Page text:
Curse Of The Scarecrow Hangs On Traditional Scare Factor
Curse Of The Scarecrow Film Details
Director: Louisa Warren
Writer: Shannon Holiday
Release Date: 22 October 2018 (UK) *IMDb
Release Format: TBA
MPAA Rating: N/A
Social Networking: Facebook
After witnessing their parents murder as infants, June and Carl have held a deadly secret throughout their entire lives, a secret that none will believe. Years later, June is back to investigate the family home after her estranged brother Carl’s mysterious suicide. As she walks the grounds and inhabits the house, June learns that the Scarecrow who came to take her family is walking once again and is seeking revenge on the town.
Horror cinema has a roster of terrifying antagonists varying from masked serial killers to supernatural threats. Most times, the above-noted examples crossover. These narratives depending on its presentation have substantial accommodation for in-depth kills and psychological thrills.
The enigmatic and intimidating aesthetics of the common scarecrow is a visited theme in Horror cinema. Although, it is a less concentrated storyline the essentials of vengeance and regional folklore remain the same. Curse Of The Scarecrow is the latest entry to this Horror sub-genre, and it hails from the UK. IMDb list the release date as the 22nt of October 2018 for UK markets.
In slasher films, the antagonizing force has to have an iconic look, an intimidating costume. The Curse Of The Scarecrow does not convey an innovative model in this area and its not due to the production value, its the competition. Director Louisa Warren faces a challenge setting her translation apart from over forty variants of a killer scarecrows on the Horror cinema market. Yet, in Curse Of The Scarecrow, the adversary has a worthy costume design, one that is striking though simple.
The Scarecrow needed more thought to detail to develop its threatening presence. For example, the mask lacked human-like qualities to draw in its supernatural backstory. Doing so would have given this character soul, or in this case souls. As it remains the creature does not have an expressive profile, but its approach is impelling.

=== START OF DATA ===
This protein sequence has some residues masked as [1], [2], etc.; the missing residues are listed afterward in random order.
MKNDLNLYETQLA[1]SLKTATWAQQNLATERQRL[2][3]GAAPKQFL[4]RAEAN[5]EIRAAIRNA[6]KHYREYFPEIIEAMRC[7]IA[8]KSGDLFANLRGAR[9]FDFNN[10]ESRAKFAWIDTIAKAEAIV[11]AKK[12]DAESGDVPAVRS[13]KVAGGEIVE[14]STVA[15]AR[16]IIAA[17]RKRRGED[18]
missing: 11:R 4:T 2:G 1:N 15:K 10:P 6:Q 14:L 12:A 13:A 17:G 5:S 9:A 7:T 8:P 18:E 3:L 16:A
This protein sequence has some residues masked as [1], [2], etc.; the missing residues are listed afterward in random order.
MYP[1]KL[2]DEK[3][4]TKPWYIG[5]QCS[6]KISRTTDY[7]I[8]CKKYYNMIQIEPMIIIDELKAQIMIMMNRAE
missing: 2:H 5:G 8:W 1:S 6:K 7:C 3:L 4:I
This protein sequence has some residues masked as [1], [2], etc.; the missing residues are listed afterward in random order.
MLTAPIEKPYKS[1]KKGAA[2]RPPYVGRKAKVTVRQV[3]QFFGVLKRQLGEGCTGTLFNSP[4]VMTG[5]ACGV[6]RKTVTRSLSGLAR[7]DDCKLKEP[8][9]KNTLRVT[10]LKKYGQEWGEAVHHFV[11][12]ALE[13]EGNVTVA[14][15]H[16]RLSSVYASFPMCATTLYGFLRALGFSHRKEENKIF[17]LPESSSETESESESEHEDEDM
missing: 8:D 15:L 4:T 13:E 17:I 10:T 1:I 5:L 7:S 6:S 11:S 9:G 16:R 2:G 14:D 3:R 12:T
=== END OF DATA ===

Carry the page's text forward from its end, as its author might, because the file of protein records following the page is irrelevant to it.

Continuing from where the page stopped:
The portrayal of the scarecrow was not effective in conveying fright factor. Absent was the director’s ability to underscore the villain’s walk and actions. As a visual storyteller, it is essential to present a personality to the central evil figure. A brief review of Horror icons presents solid reference points to note. In Curse Of The Scarecrow, the adversary lacked personality but it did have a strong backstory.
Warren’s camera work felt awkward and in some scenes, I questioned the angles being used. I asked myself; “Why was this story convey in this fashion?” while watching the events unfold. The presentation perplexed me. Coupled with basic video editing skills, several exhibitions in Curse Of The Scarecrow were difficult to watch. For example, during the hypnotic therapy scene viewers will find themselves watching a tennis match. The sequence of back-and-forth cuts between the psychotherapist and her patient felt amateurish. Incorporating wide shots, high angle shots would have nullified this display. A third character comes into the scene from an unnatural angle making it appear as if she wasn’t in the same room.
Another scene where the camera work left me confounded involved two characters conversing outside a country home. Here, with no clear reasoning, a high camera angle is used. Are the nearby crows watching them from the sky? Is the killer watching them from an adjacent tree? Warren’s visual storytelling although creative seemed out of sync.
Curse Of The Scarecrow did not have redefining elements to its narrative. Yet, the psychological, slasher and supernatural web snared my attention. The characters remain cultivated and illustrated with a strong effort. Sure, there is a hint of poor dialogue but the tale flows well. Screenwriter Shannon Holiday did solid work of placing and establishing detail to the sub-plot. Each narrative intersects by the end of the third and final Act and I felt comfortable with the ending, a cliff-hanger scene.
As for the cast and their performances, each succeeded well in their parts. Yet, I noticed Warren’s portrait felt out of place. Most times her character would wander into the scene at random implying comedic effect. It felt stereotypical, the communication for this role. It is bad enough actresses, women with curves become depicted as the odd friend in Hollywood. To discover this translation in the UK indie Horror scene is disappointing. Her attire, her demeanor could have been better matched. Also, was a subliminal message of gluttony conveyed after The Scarecrow overpowered Warren’s character? I feel Warren possesses the talent and beauty to star as the lead in Curse Of The Scarecrow.